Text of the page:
Brigg Vind report finds huge opportunities for Norwegian offshore wind suppliers

An analysis of more than 600 Norwegian supplier companies, the most comprehensive to date, has found enormous potential for the offshore wind supplier industry. The findings include widespread industrial potential ranging from subsea cables to the use of artificial intelligence to protect bird life.

The results are being published today in a report prepared by RCG Nordic on behalf of Brigg Vind, an offshore wind consortium at Sørlige Nordsjø II consisting of Vårgrønn, Å Energi and Corio Generation.

The report confirms that offshore wind projects in Norway will create significant value for society and new jobs by facilitating the establishment of a strong supplier industry to the rapidly growing global offshore wind industry.

Laying industrial foundations with cables and artificial intelligence

The report found that the Norwegian supplier industry has comparative advantages and strong potential in the production of export cables, foundation and turbine installation, and the construction and operation of vessels and transformer platforms. This is in-part due to the transferable skills and assets built up by many companies who are currently suppliers to the oil and gas industry, with many others already adapting to supply the growing offshore wind industry.

Norwegian-based Nexans, with factories in Rognan, Halden and Langhus, is already the leading manufacturer of subsea cables. Nordic Steel from Bryne supplies 360,000 kg of ventilation ducts to the world's largest offshore wind farm, Dogger Bank in the UK. Whilst Aibel from Haugesund, is delivering the world's first unmanned offshore converter platform for the same project.

The report also found, that in addition to traditional supplier companies, many smaller start-up companies also have in-built comparative advantages in digitalisation, robotics and software systems. As part of the analysis, over 40 Norwegian technology companies and start-ups that are ready to deliver new solutions for offshore wind were surveyed. With the tough competition that has existed in the offshore wind industry, developers have had to adopt more "radical" solutions to become profitable and sustainable. Spoor is an example of one such company, which develops software to protect bird life using artificial intelligence (AI).

Building a pipeline of experience

Whilst individual Norwegian companies have won offshore wind contracts internationally, the majority of Norwegian supplier companies have not been able to benefit from an existing domestic offshore wind market, reducing the chance for local hands-on experience.

Arvid Nesse, manager of Norwegian Offshore Wind, one of the organisations that have contributed to the analysis explained: “This report underlines the importance of getting our home market up and running. Supply chain companies need to build and develop further their expertise on projects at home to reach their full potential. It is remarkable to see the competence mapped out in this report.”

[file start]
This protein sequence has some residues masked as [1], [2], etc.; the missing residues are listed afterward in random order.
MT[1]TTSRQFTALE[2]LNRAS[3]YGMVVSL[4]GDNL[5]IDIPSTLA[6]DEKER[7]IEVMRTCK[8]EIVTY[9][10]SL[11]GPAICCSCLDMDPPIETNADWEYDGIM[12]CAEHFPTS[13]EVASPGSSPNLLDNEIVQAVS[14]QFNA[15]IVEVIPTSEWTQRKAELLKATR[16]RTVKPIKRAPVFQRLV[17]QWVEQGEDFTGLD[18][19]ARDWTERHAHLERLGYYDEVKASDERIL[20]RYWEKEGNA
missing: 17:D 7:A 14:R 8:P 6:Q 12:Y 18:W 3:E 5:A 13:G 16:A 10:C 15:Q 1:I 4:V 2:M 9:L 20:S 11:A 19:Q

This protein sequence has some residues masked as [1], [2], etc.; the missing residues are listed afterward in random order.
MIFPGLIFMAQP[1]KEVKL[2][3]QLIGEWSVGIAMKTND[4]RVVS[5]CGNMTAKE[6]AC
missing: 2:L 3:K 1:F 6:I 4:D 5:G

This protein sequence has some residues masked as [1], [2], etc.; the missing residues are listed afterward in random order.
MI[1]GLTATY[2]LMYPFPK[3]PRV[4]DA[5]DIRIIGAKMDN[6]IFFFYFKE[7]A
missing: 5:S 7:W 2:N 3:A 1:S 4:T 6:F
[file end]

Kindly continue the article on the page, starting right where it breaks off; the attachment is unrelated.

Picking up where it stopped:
Another contributor to the report was GCE NODE, an industry-driven cluster for ocean technologies. Their CEO, Tom Fidjeland, commented: “The report shows that we have a very competent supplier industry in Norway, which will be of significant importance for reaching the Norwegian ambitions related to offshore wind.”

Lessons from abroad

The analysis also deciphered lessons learned from the countries that have come furthest in offshore wind investment, identifying two main areas missing in the Norwegian market:  

  • A specific regime for announcing new projects at regular intervals.  In order to invest, scale up and take risks on winning contracts, supplier companies need confidence that there will be a continuous stream of announcements and assignments.
  • Systematic cooperation between the authorities, developers and the supplier industry. The UK government is investing in infrastructure in partnership with the supply industry to build a solid value chain. Germany has made a plan for new capacity with regular announcements, infrastructure development and new jobs.  Norway needs to do the same to realise the full potential of the local offshore wind industry.

Olav Hetland, CEO of Vårgrønn, on behalf of the Brigg Vind consortium said: “With a predictable plan for announcing new projects and more systematic cooperation between the authorities and the industry, offshore wind can give Norwaya strategic economic boost. We estimate that a large-scale offshore wind industry in Norway will provide the basis for more than 50,000 permanent jobs and NOK 80 billion in annual value creation.”

The analysis has been carried out in collaboration with the industry groups Norsk Industri, the Norwegian Shipowners' Association, GCE Node, Norwegian Offshore Wind and Norwegian Energy Partners (NORWEP).

Find more information and the full report here.

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